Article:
Recession of Leadership

Welcome to our first installment of HMC Partners Blog.   Our goal is to give you immediate access to our thoughts and give us a forum to express our views on all things financial.  We will make weekly entries and even more as situations dictate. I have heard some favorite analysts we follow describe our current market woes to be a “Recession of Confidence,” meaning that many of the reasons we continue to have economic woes are due to the lack of confidence consumers worldwide have, and this lack of confidence keeps spending in check.  And considering that over 70% of GDP growth comes from individual spending, rather than corporations, there doesn’t seem to be anything on the horizon to change our comfort.

While I agree that there is a wall of worry fed by the lack of confidence, I believe that this “Recession of Confidence” was fostered by a worldwide “Recession of Leadership.”  Looking inward, we have no leadership at either the executive or legislative branch.  At the height of the recession, President Obama felt that the major issue for our country to tackle was the need for Universal Healthcare, a.k.a ObamaCare.  With unemployment at the time over 10% and with a nonexistent  housing industry,  he wasted precious time and political capital on  something that would only hinder job growth which in turn continued to slow the housing recovery.  Not until his approval numbers reached historically low numbers did he and his administration finally seek a plan that we breathlessly await after Labor Day.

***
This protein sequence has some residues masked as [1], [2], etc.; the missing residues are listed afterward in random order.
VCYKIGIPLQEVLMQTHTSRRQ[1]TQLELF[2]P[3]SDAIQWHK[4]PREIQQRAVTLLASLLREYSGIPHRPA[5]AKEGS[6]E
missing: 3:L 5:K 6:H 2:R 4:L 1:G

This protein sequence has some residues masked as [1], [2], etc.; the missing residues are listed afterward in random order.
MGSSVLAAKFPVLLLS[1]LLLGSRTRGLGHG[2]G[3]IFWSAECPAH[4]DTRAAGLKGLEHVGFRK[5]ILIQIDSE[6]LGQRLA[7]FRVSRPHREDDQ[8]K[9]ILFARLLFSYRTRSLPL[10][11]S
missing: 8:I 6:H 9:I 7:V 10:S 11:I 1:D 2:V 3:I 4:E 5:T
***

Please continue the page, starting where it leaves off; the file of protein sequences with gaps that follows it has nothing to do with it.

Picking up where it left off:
Congress has continued their 20 year partisan war of political destruction.  Neither side of the aisle is innocent and quite frankly, the candidates that continue to come forward lack business acumen and backgrounds of success  needed to get done what is paramount to move this country forward, as exhibited by the “game of chicken” played during the debt ceiling debate.  Winning for themselves and party far outweigh winning for our country.  These petty arguments played out in the media only weaken our stature throughout the world.

Finally, the rest of the world doesn’t offer any greater examples of leadership.  Certainly, Europe’s monetary tightening policy exercised last year was the absolute wrong move as it has stifled their growth and is now having an impact on the US and emerging markets alike.  Their continued debt issues focuses worldwide attention on their leadership or lack thereof.  Sarkozy, Cameron, Merkl and Obama are hardly Thatcher, Reagan or Blair.

So what does this all mean?  It means it can no longer be business as usual in Washington.  Earlier this month, Starbucks CEO Howard Schultz called on individuals and corporations to withhold campaign contributions until Congress and the President come up with a fiscally responsible plan for our country. Cutting off their lifeblood of campaign funding is a message they will hear loud and clear.  Continuing to push for term limits and electing only candidates that run on this belief could have substantive change needed in this country for decades.

We continue to be the best country in the world but our hold on this title is weakening because of this “Recession of Leadership.”  We can make a difference, but it starts by electing qualified people who place country first and are willing to go to Washington for the right reasons.  Once we have the kind of leadership in the public sector that we have grown accustomed to in the private sector, we will then see a return of confidence and prosperity we have witnessed since the “Greatest Generation.”